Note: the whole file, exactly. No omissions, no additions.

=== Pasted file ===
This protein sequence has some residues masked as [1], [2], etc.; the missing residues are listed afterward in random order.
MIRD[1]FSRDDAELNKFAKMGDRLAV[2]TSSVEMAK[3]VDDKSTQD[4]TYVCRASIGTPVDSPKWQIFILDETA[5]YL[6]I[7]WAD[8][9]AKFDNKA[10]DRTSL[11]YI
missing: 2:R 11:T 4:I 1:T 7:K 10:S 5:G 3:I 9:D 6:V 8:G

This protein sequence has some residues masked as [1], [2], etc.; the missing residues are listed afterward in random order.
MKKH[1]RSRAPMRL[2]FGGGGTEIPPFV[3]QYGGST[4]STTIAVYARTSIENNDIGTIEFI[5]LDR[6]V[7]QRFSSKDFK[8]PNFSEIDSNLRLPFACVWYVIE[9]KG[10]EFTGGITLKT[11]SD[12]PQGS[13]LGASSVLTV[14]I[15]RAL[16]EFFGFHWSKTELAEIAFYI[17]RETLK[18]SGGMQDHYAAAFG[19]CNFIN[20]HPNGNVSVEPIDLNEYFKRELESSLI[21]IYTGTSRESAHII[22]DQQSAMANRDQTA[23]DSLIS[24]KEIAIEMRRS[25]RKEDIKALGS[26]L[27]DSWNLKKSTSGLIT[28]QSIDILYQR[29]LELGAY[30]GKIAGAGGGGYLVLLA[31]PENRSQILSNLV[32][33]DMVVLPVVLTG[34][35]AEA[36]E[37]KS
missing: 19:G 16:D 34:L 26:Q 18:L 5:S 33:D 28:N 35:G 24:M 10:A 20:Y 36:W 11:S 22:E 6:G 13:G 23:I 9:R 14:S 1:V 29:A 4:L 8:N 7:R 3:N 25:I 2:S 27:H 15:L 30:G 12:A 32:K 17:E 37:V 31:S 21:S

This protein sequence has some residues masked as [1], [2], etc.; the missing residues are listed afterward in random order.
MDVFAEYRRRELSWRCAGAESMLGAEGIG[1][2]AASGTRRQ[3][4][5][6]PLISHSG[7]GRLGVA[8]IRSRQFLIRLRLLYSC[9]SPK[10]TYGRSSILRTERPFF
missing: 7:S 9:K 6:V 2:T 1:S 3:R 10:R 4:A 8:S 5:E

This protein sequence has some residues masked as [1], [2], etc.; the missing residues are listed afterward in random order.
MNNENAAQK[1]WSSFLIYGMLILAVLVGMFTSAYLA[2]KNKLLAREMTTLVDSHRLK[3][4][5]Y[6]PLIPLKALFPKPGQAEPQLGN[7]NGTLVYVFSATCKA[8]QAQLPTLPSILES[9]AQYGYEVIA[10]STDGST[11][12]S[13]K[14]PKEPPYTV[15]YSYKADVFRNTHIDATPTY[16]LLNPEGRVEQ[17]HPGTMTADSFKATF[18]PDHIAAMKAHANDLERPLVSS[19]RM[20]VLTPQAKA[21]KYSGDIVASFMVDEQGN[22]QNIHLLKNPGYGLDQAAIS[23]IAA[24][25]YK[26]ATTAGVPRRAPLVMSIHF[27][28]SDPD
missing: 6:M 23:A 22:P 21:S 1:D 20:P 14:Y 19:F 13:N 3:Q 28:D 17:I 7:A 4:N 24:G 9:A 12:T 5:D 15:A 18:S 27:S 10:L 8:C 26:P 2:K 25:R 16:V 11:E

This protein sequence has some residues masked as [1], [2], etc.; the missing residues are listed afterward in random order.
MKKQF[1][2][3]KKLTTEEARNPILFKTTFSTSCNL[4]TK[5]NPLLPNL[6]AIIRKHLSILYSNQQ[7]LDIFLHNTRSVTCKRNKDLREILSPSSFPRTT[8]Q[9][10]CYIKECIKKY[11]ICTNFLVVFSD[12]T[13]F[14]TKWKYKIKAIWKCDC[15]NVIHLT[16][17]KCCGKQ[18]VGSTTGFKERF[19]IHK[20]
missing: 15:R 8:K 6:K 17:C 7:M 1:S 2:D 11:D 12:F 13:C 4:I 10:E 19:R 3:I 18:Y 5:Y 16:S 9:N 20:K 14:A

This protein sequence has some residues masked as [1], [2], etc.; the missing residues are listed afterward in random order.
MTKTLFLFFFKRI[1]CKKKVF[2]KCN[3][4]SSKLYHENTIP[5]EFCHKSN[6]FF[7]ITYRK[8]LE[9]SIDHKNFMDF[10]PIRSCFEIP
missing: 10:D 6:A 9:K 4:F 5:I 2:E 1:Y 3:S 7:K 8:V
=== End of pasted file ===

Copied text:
This protein sequence has some residues masked as [1], [2], etc.; the missing residues are listed afterward in random order.
MIRD[1]FSRDDAELNKFAKMGDRLAV[2]TSSVEMAK[3]VDDKSTQD[4]TYVCRASIGTPVDSPKWQIFILDETA[5]YL[6]I[7]WAD[8][9]AKFDNKA[10]DRTSL[11]YI
missing: 2:R 11:T 4:I 1:T 7:K 10:S 5:G 3:I 9:D 6:V 8:G

This protein sequence has some residues masked as [1], [2], etc.; the missing residues are listed afterward in random order.
MKKH[1]RSRAPMRL[2]FGGGGTEIPPFV[3]QYGGST[4]STTIAVYARTSIENNDIGTIEFI[5]LDR[6]V[7]QRFSSKDFK[8]PNFSEIDSNLRLPFACVWYVIE[9]KG[10]EFTGGITLKT[11]SD[12]PQGS[13]LGASSVLTV[14]I[15]RAL[16]EFFGFHWSKTELAEIAFYI[17]RETLK[18]SGGMQDHYAAAFG[19]CNFIN[20]HPNGNVSVEPIDLNEYFKRELESSLI[21]IYTGTSRESAHII[22]DQQSAMANRDQTA[23]DSLIS[24]KEIAIEMRRS[25]RKEDIKALGS[26]L[27]DSWNLKKSTSGLIT[28]QSIDILYQR[29]LELGAY[30]GKIAGAGGGGYLVLLA[31]PENRSQILSNLV[32][33]DMVVLPVVLTG[34][35]AEA[36]E[37]KS
missing: 19:G 16:D 34:L 26:Q 18:L 5:S 33:D 28:N 35:G 24:M 10:A 20:Y 36:W 11:S 22:E 6:G 13:G 23:I 9:R 14:S 1:V 29:A 4:L 8:N 7:R 3:N 25:I 2:S 27:H 15:L 30:G 12:A 32:K 17:E 37:V 31:S 21:S

This protein sequence has some residues masked as [1], [2], etc.; the missing residues are listed afterward in random order.
MDVFAEYRRRELSWRCAGAESMLGAEGIG[1][2]AASGTRRQ[3][4][5][6]PLISHSG[7]GRLGVA[8]IRSRQFLIRLRLLYSC[9]SPK[10]TYGRSSILRTERPFF
missing: 7:S 9:K 6:V 2:T 1:S 3:R 10:R 4:A 8:S 5:E

This protein sequence has some residues masked as [1], [2], etc.; the missing residues are listed afterward in random order.
MNNENAAQK[1]WSSFLIYGMLILAVLVGMFTSAYLA[2]KNKLLAREMTTLVDSHRLK[3][4][5]Y[6]PLIPLKALFPKPGQAEPQLGN[7]NGTLVYVFSATCKA[8]QAQLPTLPSILES[9]AQYGYEVIA[10]STDGST[11][12]S[13]K[14]PKEPPYTV[15]YSYKADVFRNTHIDATPTY[16]LLNPEGRVEQ[17]HPGTMTADSFKATF[18]PDHIAAMKAHANDLERPLVSS[19]RM[20]VLTPQAKA[21]KYSGDIVASFMVDEQGN[22]QNIHLLKNPGYGLDQAAIS[23]IAA[24][25]YK[26]ATTAGVPRRAPLVMSIHF[27][28]SDPD
missing: 6:M 23:A 22:P 21:S 1:D 20:P 14:Y 19:F 13:N 3:Q 28:D 17:I 7:A 4:N 24:G 9:A 12:T 5:D 15:A 18:S 27:S 10:L 8:C 26:P 2:K 25:R 16:V 11:E

This protein sequence has some residues masked as [1], [2], etc.; the missing residues are listed afterward in random order.
MKKQF[1][2][3]KKLTTEEARNPILFKTTFSTSCNL[4]TK[5]NPLLPNL[6]AIIRKHLSILYSNQQ[7]LDIFLHNTRSVTCKRNKDLREILSPSSFPRTT[8]Q[9][10]CYIKECIKKY[11]ICTNFLVVFSD[12]T[13]F[14]TKWKYKIKAIWKCDC[15]NVIHLT[16][17]KCCGKQ[18]VGSTTGFKERF[19]IHK[20]
missing: 15:R 8:K 6:K 17:C 7:M 1:S 2:D 11:D 12:F 13:C 4:I 10:E 19:R 3:I 18:Y 5:Y 16:S 9:N 20:K 14:A

This protein sequence has some residues masked as [1], [2], etc.; the missing residues are listed afterward in random order.
MTKTLFLFFFKRI[1]CKKKVF[2]KCN[3][4]SSKLYHENTIP[5]EFCHKSN[6]FF[7]ITYRK[8]LE[9]SIDHKNFMDF[10]PIRSCFEIP
missing: 10:D 6:A 9:K 4:F 5:I 2:E 1:Y 3:S 7:K 8:V